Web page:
The infamous, 2005 US Supreme Court case Kelo v. City of New London let the government of New London, Connecticut, take private property from its owners – including primary litigant, Susette Kelo – and transfer it to a private entity – New London Development Corporation (NLDC) – in order to provide economic benefits to the city. For the record, NLDC could not come through with financing, and the project was abandoned after the thriving, well-kept, modest-income community was razed to the ground. New London now has a denuded wasteland.
Justice John Paul Stevens wrote the 5-4 opinion that said a “public purpose” equaled a “public use” even though the city government would not itself own the property. He said, “the city was justified in trying to improve its tax base by attracting wealthier property owners.”
This concerns us here in Virginia because the Town of Strasburg in Shenandoah County is considering doing the same thing to a private citizen.
Strasburg has for many years reputedly had an identity crisis as to whether they are a part of Shenandoah County, an off shoot of Front Royal, or an exurb of Washington DC. In trying to find its own identity, the Town wants to create some economic growth to boost its tax base. A few years ago, the city built the start of a business park on Bowden Mowery Drive just outside the Town. The problem now is that to finish the park, they need more parking and access space. To get it, the Town decided that it needs approximately 25 acres of land that is, and has for many years been, owned by the Dellinger Company. Butch Dellinger is a long time Strasburg resident who has Shenandoah Valley roots going back to the 1700’s. Butch and his family built a successful construction contracting business so they could live their share of the American dream.
The Town has tried to purchase the 25 acres, but Butch insists that he cannot sell because that land is vital to his business. As could be expected, some people who want the sale to happen have elected to trash Dellinger. Now the Town Council of Strasburg plans to vote on whether to use eminent domain to take Mr. Dellinger’s land from him.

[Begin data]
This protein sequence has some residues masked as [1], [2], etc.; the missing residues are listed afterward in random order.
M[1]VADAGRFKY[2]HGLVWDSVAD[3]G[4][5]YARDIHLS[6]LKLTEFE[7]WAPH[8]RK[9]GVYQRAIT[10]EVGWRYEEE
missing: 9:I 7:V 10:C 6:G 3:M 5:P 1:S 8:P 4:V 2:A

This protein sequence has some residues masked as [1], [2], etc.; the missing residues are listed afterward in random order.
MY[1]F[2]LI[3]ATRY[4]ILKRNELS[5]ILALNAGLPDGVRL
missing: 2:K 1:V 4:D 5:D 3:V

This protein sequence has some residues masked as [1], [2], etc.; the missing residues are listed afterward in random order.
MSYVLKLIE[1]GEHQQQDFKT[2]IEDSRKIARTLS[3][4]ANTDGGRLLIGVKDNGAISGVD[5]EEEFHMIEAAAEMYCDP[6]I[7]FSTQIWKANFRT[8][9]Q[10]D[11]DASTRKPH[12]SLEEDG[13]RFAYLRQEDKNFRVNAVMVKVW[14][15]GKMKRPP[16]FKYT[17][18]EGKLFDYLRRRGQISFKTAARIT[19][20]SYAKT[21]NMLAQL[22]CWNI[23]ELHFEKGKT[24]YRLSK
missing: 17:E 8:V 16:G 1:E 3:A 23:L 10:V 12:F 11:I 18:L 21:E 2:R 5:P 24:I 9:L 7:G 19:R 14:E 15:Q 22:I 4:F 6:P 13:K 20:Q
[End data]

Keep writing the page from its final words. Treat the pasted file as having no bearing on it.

However, in 2012 the citizens of Virginia – with a 74.45% affirmative vote – added an amendment to Article I, Section 11 of the Virginia Constitution that requires “that eminent domain only be exercised where the property taken or damaged is for public use and, except for utilities or the elimination of a public nuisance, not where the primary use is for private gain, private benefit, private enterprise, increasing jobs, increasing tax revenue, or economic development…”
Yet, the fact remains that despite the clear language of the Virginia Constitution, the Town Council of Strasburg just might condemn Dellinger’s land anyway. If they are not careful, instead of one of the identity options above, Strausburg could find that they have identified themselves as bullies. When three-fourths of the citizens of Virginia vote to say, “This is wrong,” government should listen to the people.
There is only one way for voters to counter the wrong-headed, inflexible notions of elected officials, and that is by electing officials who actually do vote the will of the people. The Bill of Rights confirms that a man has the right to decide what to do with property he has gained through his own grit and hard work. A government entity deciding that another man needs it more is irrelevant. The government has no right to pick and choose who owns what.
In the case of Strasburg, the people have elected at least one council member who is fighting for the will of the people. Town council member John Massoud, who is also currently the Sixth Congressional District Republican Committee’s Vice Chair as well as a candidate for Chairman, is dedicated to fighting this governmental overreach.
Thankfully, John is good at working with the members of the Council despite their incredibly diverse political ideologies. He was able earlier this year to get the council to unanimously approve the Second Amendment Sanctuary Resolution that he authored – an amazing accomplishment since the council includes eight people who cover the political spectrum from Tea Party to Bernie Sanders. Hopefully, John will again be able to bring reason to chaos and convince the Town Council to preserve the freedoms guaranteed by our Constitution. If John wins, the people win.
Steve “Doc” Troxel, Ph.D.